What Happened To Gold?

Here’s what I think. During the third quarter of 2012, gold moved up $200 an ounce when the Fed began hinting that it would soon launch its third round of Quantitative Easing (QE 3). However, when the price of gold didn’t move any higher after QE 3 began in September – and particularly when gold actually began to drift lower even after the monthly size of QE 3 was doubled to $85 billion a month at the end of the year – investors in gold started to become very nervous. QE 3 did produce a big stock market rally and even a pickup in home prices, but the price of gold languished. In fact, in retrospect, it now seems pretty certain that the stock market rally actually sucked money out of gold as many investors took money out of gold ETFs and put it into equities instead.

The failure of gold to surge higher once QE 3 was in full swing dashed expectations and put in place the conditions for the vicious selloff that occurred over the past week. After all, gold had risen more than six times in less than 10 years, from $300 an ounce in 2002 to a high of $1,900 an ounce in late 2011. A great number of speculators with unrealistic expectations of making a fast fortune had jumped onto the golden bandwagon. Gold was ripe for a significant pullback.

A number of investment banks sensed gold’s vulnerability and published sell recommendations – no doubt after having established large short positions for themselves. Then, newspaper began to report last week that the central bank of Cyprus might sell 10 tons of gold to alleviate its banking crisis. That seemed to be the straw that broke the camel’s back. Panic selling took hold. At that stage, it is entirely possible that the Fed, which feels threatened by gold’s rise, gave it a kick on the way down. On Friday April 12th and Monday April 15th, gold experienced its worst 2-day selloff since 1983.

Gold is now 23% off its September high and 28% below its all time high set in late 2011. But it was the suddenness of its plunge over the last week that has so badly stunned the market. Investors large and small have been hit hard. The Financial Times reported that billionaire hedge fund manager John Paulson has personally lost at least $1.5 billion on his investments in gold so far this year.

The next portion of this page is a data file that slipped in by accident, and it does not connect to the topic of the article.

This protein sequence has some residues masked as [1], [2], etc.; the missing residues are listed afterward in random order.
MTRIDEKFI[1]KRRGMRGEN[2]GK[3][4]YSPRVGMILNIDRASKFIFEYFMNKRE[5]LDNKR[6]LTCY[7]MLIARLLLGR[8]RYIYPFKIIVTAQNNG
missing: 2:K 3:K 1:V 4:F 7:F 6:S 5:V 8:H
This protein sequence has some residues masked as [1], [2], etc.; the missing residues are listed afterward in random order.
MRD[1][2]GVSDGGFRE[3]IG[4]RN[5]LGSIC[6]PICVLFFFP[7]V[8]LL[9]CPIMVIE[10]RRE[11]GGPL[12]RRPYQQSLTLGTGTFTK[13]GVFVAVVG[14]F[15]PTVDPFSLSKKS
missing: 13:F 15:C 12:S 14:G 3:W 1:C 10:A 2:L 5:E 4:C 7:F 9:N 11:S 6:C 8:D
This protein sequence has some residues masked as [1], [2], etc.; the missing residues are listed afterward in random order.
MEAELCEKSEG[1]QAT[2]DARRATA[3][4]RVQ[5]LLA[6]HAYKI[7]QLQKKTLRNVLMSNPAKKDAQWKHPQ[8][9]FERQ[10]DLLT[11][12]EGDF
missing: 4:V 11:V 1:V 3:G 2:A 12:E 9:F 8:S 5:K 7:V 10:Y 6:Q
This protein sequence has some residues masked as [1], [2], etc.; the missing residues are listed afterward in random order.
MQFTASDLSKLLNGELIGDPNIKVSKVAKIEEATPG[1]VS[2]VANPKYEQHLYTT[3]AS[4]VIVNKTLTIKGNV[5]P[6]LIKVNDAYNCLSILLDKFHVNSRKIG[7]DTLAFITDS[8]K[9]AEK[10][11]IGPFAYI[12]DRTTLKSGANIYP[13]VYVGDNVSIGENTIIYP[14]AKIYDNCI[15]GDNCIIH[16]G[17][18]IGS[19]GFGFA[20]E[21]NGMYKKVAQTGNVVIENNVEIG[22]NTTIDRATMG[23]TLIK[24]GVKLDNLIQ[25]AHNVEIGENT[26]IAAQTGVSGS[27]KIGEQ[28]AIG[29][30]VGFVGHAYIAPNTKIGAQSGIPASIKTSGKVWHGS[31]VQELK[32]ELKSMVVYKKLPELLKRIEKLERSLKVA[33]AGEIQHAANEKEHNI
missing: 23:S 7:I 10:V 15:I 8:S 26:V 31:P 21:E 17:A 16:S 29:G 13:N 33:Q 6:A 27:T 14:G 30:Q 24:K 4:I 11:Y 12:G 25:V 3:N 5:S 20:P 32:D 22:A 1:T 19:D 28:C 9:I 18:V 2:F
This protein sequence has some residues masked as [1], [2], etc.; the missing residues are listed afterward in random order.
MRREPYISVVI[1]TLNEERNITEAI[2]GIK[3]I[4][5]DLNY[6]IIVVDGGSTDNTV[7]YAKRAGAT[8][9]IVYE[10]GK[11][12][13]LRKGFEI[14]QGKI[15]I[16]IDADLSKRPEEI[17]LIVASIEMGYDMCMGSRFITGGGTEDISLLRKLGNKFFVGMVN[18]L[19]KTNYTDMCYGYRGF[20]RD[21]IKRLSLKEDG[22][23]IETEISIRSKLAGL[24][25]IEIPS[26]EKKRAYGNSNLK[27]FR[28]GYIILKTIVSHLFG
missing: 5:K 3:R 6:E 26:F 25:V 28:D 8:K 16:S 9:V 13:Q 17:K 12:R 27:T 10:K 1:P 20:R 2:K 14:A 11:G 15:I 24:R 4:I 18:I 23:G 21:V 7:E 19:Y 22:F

So, what now? Can the price of gold fall further? It very possibly could. There is a large community of gold investors out there that has had its breath knocked out. Some who bought gold on margin have been or will be forced to sell. Many others, who believed the price of gold could only move higher, now know better. Faith in gold has been dealt a terrible blow. It could take years for confidence to be restored. Therefore, the possibility that the price of gold will fall further cannot be ruled out.

It should not be forgotten, however, that paper money creation on a vast scale is at the core of the government policy response to the global economic crisis. The Fed, the Bank of England and the Bank of Japan are aggressively monetizing government debt. The European Central Bank has made unlimited liquidity available to fund European banks. And many of the other central banks around the world are printing money on a very large scale to manipulate the value of their currencies through foreign exchange reserve accumulation. Unprecedented and worldwide, this central banker bacchanalia seems bound to continue to debase the value of paper money relative to hard assets such as gold and land for as long as it continues – and, as of now at least, there appears to be no end in sight for this paper money printing binge.

In conclusion, here is my opinion about gold as an investment. I believe that most investors should have a broadly diversified portfolio; and that, in most cases, it makes sense to hold gold as part of that portfolio. I believe that the price of gold will eventually move higher again, even though I would not be surprised if it continues to fall in the near term. Keep in mind, I could be wrong about this. No one knows with any degree of certainty what the future holds – not the average guy on the street, not the billionaire hedge fund guy and not me. Every individual’s financial situation is unique and every individual must be responsible for his or her own investment decisions. Gold’s principal flaw is that it does not generate cash flow. Therefore, I personally view gold more as an insurance policy than as a retirement plan. Nevertheless, it is an insurance policy that is – and will remain – part of my investment portfolio. Whether or not it should be part of your investment portfolio is something that you must decide for yourself.

Finally, one word on a different subject: I would like to let everyone in the Rich Dad Community know that I have recorded a two-hour video Course called Capitalism In Crisis: The Global Economic Crisis Explained. It is broken into 15 short lectures and is available on an on-line teaching platform called Udemy. To watch the Course, please click on the following link:

http://www.richdad.com/Resources/Updates/capitalism-in-crisis-he-global-economic-crisis.aspx

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